Bacterial contamination of pancreatic necrosis : A prospective clinical study
In a prospective clinical study including 114 patients with acute necrotizing pancreatitis, but excluding patients with a pancreatic abscess, necrotic material obtained at surgery was tested bacteriologically. Intestinal microorganisms were cultured in 39.4% of the cases. The contamination rate was 23.8% in patients operated on during the primary 7 days of the attack; it rose to 71.4% within the third week and decreased to 32.5% after the fourth week. Intra- and extrapancreatic necrosis was more widespread and pancreatitis-associated ascites was more frequent in patients with proven contamination. the amount of objective signs was 4.5 (median) and postoperative mortality was 37.8% in bacteriologically positive subjects, whereas the amount was 3.5 (median) and mortality was 8.7% in bacteriologically negative patients. Morphologic and clinical alterations were more severe, and therefore the deathrate was significantly elevated, in patients with a brief history of disease and bacterial contamination of necrotic tissue. 
Bacterial Contamination of Blood Components
Blood for transfusion may be a potential source of infection by a spread of known and unknown transmissible agents. Over the last 20 years, astounding reductions within the risk of virus infection via allogeneic blood are achieved. As a results of this success, bacterial contamination of blood products has emerged because the greatest residual source of transfusion-transmitted disease. This paper summarizes the present status of detection, prevention, and elimination of bacteria in blood products for transfusion. 
Bacterial contamination of uniforms
Microbiological sampling of nurses’ uniforms was undertaken employing a Casella slit sampler.Staphylococcus aureus, Clostridium difficile and vancomycin-resistant enterococci were detected on uniforms both before and after a span of duty. Recommendations for provision and changing of nurses’ uniforms are made.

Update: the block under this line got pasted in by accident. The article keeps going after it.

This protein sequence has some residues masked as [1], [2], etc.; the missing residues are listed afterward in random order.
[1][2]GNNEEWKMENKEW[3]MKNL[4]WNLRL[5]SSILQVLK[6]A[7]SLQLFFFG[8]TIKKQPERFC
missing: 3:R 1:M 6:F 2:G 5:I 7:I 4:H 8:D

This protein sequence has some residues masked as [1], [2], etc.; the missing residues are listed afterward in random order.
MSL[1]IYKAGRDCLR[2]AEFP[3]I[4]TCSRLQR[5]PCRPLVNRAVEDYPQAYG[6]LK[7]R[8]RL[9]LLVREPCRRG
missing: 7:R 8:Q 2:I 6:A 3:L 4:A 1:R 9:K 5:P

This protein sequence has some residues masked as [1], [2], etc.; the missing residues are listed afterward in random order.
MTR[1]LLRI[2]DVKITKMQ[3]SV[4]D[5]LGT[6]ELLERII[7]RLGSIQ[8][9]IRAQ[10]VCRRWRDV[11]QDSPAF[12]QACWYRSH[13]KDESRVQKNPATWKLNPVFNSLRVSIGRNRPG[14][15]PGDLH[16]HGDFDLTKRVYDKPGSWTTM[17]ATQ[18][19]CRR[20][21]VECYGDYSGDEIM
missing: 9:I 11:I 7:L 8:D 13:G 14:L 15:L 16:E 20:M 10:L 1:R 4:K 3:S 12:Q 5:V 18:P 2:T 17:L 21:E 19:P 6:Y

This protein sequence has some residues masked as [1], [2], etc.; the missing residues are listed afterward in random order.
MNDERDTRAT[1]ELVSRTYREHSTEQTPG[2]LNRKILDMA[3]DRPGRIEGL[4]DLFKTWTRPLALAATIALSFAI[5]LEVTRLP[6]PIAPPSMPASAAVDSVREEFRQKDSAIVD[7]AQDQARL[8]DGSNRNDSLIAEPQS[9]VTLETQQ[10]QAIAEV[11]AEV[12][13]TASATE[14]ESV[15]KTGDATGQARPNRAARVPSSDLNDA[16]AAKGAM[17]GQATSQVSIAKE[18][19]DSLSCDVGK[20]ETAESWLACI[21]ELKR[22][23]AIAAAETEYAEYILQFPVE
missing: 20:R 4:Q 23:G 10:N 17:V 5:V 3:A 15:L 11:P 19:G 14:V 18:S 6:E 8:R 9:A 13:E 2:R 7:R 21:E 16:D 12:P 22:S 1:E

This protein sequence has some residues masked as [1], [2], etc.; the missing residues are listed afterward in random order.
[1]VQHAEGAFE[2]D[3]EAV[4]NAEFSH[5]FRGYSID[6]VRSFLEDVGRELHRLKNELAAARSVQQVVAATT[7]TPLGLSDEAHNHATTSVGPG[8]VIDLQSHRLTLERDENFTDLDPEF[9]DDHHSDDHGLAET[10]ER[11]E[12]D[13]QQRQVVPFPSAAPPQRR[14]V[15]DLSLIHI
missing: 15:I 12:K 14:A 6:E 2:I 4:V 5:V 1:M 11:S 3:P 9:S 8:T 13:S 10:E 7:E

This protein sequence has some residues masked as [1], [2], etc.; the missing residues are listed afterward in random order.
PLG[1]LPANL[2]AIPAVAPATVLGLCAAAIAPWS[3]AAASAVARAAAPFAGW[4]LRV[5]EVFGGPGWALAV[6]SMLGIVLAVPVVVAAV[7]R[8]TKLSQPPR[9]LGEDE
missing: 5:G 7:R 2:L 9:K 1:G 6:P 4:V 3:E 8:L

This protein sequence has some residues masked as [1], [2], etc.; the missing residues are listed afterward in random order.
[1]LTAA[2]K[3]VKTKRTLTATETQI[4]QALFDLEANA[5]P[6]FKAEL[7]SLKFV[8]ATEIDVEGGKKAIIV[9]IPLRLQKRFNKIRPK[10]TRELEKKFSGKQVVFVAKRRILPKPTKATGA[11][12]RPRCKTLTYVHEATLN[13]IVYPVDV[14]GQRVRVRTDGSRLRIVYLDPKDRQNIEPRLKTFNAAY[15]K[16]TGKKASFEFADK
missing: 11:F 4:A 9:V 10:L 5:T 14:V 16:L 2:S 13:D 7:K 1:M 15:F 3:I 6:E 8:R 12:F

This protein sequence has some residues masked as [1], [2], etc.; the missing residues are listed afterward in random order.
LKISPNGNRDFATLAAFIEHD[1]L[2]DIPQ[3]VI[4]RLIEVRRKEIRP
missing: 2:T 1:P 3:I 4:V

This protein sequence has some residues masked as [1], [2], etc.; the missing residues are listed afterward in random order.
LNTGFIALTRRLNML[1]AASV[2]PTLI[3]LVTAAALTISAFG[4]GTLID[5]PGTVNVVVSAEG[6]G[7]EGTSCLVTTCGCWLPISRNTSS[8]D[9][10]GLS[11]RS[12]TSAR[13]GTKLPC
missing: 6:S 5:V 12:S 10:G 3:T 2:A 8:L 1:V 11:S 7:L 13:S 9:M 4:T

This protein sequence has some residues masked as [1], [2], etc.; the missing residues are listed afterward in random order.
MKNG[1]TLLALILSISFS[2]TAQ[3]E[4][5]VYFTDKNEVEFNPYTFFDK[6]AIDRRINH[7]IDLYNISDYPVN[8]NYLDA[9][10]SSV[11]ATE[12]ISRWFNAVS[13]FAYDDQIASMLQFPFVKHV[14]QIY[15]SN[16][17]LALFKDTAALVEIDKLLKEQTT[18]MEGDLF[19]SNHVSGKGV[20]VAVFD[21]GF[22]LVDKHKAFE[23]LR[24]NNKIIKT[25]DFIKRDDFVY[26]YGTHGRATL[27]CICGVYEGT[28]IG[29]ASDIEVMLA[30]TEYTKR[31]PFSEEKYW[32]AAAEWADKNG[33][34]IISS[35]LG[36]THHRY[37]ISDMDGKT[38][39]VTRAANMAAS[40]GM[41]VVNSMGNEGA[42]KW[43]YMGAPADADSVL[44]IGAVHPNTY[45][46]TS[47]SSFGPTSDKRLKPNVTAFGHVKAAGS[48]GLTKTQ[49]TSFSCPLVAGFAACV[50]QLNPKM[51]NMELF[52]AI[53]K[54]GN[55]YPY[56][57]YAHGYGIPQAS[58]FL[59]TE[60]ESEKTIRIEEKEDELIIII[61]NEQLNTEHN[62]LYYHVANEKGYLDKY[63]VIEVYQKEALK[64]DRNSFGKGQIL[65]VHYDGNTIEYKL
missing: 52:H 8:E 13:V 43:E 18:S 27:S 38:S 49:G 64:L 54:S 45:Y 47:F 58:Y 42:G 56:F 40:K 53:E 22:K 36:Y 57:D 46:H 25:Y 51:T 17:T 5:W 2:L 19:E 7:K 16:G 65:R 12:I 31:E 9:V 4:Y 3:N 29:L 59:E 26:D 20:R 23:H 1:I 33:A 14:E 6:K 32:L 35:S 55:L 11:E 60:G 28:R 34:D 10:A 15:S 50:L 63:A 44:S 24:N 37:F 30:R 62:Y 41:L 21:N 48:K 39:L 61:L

Slit lamps and lenses: a potential source of nosocomial infections?
Purpose: The aim of the study was to guage the bacterial contamination level of contact surfaces on slit lamps and therefore the grip areas of lenses.
Methods: Within unannounced audits, two regions of the slit lamps (headrest and joystick), indirect ophthalmoscopy devices, and ultrasound probes were obtained with rayon-tipped swab. Non-contact lenses used for indirect fundoscopy were pressed on RODAC (Replicate Organism Detection and Counting) plates. 100 and eighty-one surfaces were sampled. the entire number of colony-forming units was assessed and bacterial species were identified. Spa-typing and antimicrobial susceptibility testing were performed from Staphylococcus aureus isolates. 
Evaluation of Bacterial Contamination and Safety of Bangladeshi Paper Currencies (Taka) Collected from Various Food Vendors
Aims: paper money notes can act as transmission vehicle for microorganisms due to their widespread use and constant exchange from hand handy. This study aimed toward determining the extent of bacterial contamination and therefore the safety of the notes collected from some food vendors in Noakhali district, Bangladesh. 
 Beger, H.G., Bittner, R., Block, S. and Büchler, M., 1986. Bacterial contamination of pancreatic necrosis: a prospective clinical study. Gastroenterology, 91(2), (Web Link)
 Brecher, M.E. and Hay, S.N., 2005. Bacterial contamination of blood components. Clinical microbiology reviews, 18(1), (Web Link)
 Perry, C., Marshall, R. and Jones, E., 2001. Bacterial contamination of uniforms. Journal of Hospital Infection, 48(3), (Web Link)
 Slit lamps and lenses: a potential source of nosocomial infections?
Bianka Sobolewska, Michael Buhl, Jan Liese & Focke Ziemssen
Eye volume 32, (Web Link)
 Kumar Mukharjee, S., Hossain, S. and Saifur Rahman, M. (2017) “Evaluation of Bacterial Contamination and Safety of Bangladeshi Paper Currencies (Taka) Collected from Various Food Vendors”, Journal of Advances in Microbiology, 4(2), (Web Link)